Louisiana finally learning to address its negatives

Published 12:00 am Wednesday, March 24, 2004

Dan Juneau – The LABI Report

Economic developers found some luck of the Irish on St. Patrick’s Day when bills to phase out the debt portion of the state franchise tax and the state sales tax on manufacturing machinery and equipment were sent to the governor’s desk.

Governor Blanco, who established the removal of these two taxes as a priority for her administration, looks forward to signing them into law.

Economists and economic developers have long bemoaned the fact that Louisiana is one of only two states to tax corporate debt. The imposition of such a tax is particularly burdensome to start-up businesses that almost invariably borrow money to begin operations.

The imposition of a sales-and-use tax on manufacturing machinery and equipment has been a significant factor in the loss of manufacturing jobs in Louisiana.

Most southern states either don’t impose such a tax or levy it at a much lower rate. In Louisiana, manufacturing equipment is taxed at an average rate of 9 percent.

On a $1 million purchase, that represents a $90,000 higher cost of doing business than exists in most of our competitor states.

The total cost savings to businesses when both of these taxes are fully phased out is estimated to be $270 million.

There were many critics of the seven-year phase-out schedule of the legislation. Unfortunately, there weren’t as many votes for a shorter phase-out as there were critics.

While a shorter phase-out period would have been desirous, for the first time there is now a date certain on the calendar when these two onerous taxes will end – and it will take a two-thirds vote of the Legislature to change that. In the long run, what is even more important than the phase-out period is the quality of the bills.

Outside of attempts to shorten the time line, not one amendment was offered to either the franchise tax or the manufacturing equipment bills to fix problems or deficiencies with the legislation.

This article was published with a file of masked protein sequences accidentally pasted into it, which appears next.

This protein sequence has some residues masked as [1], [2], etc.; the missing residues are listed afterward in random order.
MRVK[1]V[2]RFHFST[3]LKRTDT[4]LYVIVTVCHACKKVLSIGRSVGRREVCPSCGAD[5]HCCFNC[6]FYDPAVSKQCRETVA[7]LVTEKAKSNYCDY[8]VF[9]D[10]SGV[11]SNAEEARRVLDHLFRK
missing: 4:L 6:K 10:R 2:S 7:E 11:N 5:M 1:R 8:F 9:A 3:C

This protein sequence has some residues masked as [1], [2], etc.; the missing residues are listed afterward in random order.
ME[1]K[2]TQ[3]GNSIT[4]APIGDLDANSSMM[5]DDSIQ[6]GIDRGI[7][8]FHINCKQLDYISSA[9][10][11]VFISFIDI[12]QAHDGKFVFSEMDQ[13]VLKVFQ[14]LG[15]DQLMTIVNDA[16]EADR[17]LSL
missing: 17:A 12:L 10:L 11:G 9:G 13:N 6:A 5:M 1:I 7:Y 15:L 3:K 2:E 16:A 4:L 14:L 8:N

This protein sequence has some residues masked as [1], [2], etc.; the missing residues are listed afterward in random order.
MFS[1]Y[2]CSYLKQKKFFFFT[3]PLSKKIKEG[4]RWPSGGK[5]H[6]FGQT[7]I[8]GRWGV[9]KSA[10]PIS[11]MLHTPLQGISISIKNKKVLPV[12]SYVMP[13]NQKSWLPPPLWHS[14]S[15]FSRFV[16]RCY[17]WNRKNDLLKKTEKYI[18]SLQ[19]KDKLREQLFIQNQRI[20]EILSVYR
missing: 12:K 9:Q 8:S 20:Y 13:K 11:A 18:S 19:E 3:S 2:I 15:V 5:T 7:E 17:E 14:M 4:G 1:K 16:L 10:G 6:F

That is because the business community partnered with the Blanco administration to develop meaningful tax reductions with clear language that greatly reduces the Department of Revenue’s subjective authority to determine who gets a tax exemption and who doesn’t.

Reforms rarely succeed on their first attempt, and that certainly was the case with tax phase-out legislation. Two years ago, very similar bills died late in the legislative process.

If someone had said then that very similar legislation would pass two years later with over 100 coauthors in the House and 30 in the Senate, members of the business community would have accused that person of being in the “Twilight Zone.”

Sometimes in Louisiana, the planets do align and reforms are possible.

When that happens, those who are prepared to act will succeed. In 10 short days in March, years of hard work and preparation came to fruition.

As is often the case, the biggest part of the “planetary alignment” was centered upon a governor who made the passage of the bills a priority.

The major change between 2002 and 2004 lies in having a governor who led the effort. As a result, two major disincentives to economic development in the Bayou State will soon begin to disappear.

There is still much to be done to make Louisiana more successful in economic development efforts (not the least of which is more aggressive salesmanship).

The passage of these two bills will, however, send a message that our state knows where it is not competitive and is making an effort to eliminate the negatives.

DAN JUNEAU is president of the Louisiana Association of Business and Industry.